An Honest Mid-Life Reality Check
Around the time I turned 50, I noticed my weight creeping dangerously close to the 200-pound mark and thought to myself, “No. Absolutely not. It must not happen.” But what to do? My mind wasn’t ready to become “that old guy,” but my body seemed to be heading there anyway. I was developing the kind of lower-back pain that made it annoying to roll over in bed. I had started snoring. I could no longer squeeze into my one good suit.
The irony was that I went to the gym almost every day, if only to walk very briskly on the treadmill for 30 minutes and attend two or three spinning classes per week. Nevertheless, I had gained 20 pounds over 10 years and had arrived at the age where my body was slowly losing its ability to bounce back from abuse.
And so I bit the bullet and signed on with an excellent personal trainer who dropped some serious knowledge on me…and then made me pick it up off the floor and lift it over my head 20 times. I paid quite a bit to learn all that I learned, but I’ll share some basics for free. They worked wonders for me, and within a year I dropped 30 pounds, eliminated my back pain, stopped snoring, and found myself way too slim for my pants.
Here are some of those hard truths I picked up along the way.
Diet or exercise? You can’t just choose one. Sorry, but it’s true. My mistake was ignoring my diet for 20 years, choosing only to crash diet to prepare for special occasions — a ridiculous way to live. It takes time and effort to build and maintain a daily rhythm that embraces both dietary caution and meaningful exercise, but you must if you want to get fit and then stay that way, at any age.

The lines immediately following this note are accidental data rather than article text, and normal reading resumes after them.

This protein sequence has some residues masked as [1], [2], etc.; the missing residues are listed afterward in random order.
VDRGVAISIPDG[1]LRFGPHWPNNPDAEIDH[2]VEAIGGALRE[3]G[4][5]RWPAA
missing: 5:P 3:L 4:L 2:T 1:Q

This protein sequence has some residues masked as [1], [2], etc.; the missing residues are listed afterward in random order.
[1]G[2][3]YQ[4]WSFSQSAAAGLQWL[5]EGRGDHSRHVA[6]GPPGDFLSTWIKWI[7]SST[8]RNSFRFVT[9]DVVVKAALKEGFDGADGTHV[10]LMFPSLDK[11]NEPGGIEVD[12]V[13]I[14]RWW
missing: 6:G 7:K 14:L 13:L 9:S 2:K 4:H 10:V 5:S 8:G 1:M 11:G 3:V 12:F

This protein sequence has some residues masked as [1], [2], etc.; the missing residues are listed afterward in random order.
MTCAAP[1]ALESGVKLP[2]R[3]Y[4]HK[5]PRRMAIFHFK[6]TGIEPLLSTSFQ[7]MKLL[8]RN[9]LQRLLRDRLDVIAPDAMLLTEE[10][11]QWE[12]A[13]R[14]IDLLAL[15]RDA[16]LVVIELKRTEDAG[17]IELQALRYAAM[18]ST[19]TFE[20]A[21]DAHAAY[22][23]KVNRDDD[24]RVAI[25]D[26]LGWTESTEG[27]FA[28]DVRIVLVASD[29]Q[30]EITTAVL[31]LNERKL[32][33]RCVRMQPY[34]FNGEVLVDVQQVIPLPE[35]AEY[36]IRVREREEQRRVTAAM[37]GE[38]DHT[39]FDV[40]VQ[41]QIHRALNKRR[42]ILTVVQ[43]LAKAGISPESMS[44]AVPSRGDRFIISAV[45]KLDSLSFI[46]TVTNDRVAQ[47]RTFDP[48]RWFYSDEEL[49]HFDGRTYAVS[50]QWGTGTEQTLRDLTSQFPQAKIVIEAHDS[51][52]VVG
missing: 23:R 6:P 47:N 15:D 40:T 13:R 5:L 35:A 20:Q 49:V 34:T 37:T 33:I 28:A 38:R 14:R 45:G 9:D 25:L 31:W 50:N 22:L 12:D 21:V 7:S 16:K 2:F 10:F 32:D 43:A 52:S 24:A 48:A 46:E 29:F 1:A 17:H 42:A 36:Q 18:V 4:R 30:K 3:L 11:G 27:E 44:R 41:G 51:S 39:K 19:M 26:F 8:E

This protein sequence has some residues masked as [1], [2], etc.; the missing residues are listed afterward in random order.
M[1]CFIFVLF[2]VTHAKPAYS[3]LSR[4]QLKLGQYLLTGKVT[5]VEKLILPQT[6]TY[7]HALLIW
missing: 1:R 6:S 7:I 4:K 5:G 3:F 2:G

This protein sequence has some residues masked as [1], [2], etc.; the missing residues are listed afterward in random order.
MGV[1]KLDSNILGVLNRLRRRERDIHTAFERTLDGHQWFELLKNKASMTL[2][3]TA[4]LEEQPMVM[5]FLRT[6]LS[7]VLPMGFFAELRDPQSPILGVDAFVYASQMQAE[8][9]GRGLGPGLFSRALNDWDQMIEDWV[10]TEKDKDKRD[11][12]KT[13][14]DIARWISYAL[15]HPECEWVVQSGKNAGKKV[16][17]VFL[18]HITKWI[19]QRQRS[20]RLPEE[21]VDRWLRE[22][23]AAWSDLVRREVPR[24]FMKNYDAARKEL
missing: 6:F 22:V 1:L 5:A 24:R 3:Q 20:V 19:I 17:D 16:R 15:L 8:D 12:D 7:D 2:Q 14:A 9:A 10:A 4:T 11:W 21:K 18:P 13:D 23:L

More protein, fewer carbs and fats. My trainer was really keen on protein, especially to build muscle in concert with heavy workouts. While I warned him not to try to upsell me on protein shakes, I eventually found my way to them myself, happy to start the day with 20+ grams of protein at a cost of just 100 calories or so. They can be pricey, so I look for discounts online or sales at stores such as Whole Foods.
Cardio alone won’t cut it. When I told my trainer about my treadmill walks, he just chuckled and said, “So how’s that been working for you?” Even if you do the more intense kinds of cardio — stair mill, rowing machine, climbing simulator — at some point you’re going to have to hit the weights if you really want to transform your body. I wish there was some way around it. Believe me, I tried to find the shortcut.
There are no days off. When I told my trainer I wouldn’t fill out my weekly food diary while I was on vacation, he demanded that I send it to him every single day I was away. It was his way of making me understand that once you commit to a new way of living, there are no breaks, no cake and pie amnesty days. Last year I went to the gym and worked out like a lunatic on Christmas morning just to make that point to myself.
Honesty is the best policy. Keeping a food diary, stepping on the scale, trying on pants…they were all good ways to confront the lies I realized I was constantly telling myself. Try a food diary and see if you lie. I bet you will. I even lied to my trainer about my eating and workouts until I realized I was only sabotaging myself. Learning to be brutally honest with myself — and then to forgive myself and move on — was a real psychological turnaround. I also put a full-length mirror in my bathroom for an extra dose of reality. It works!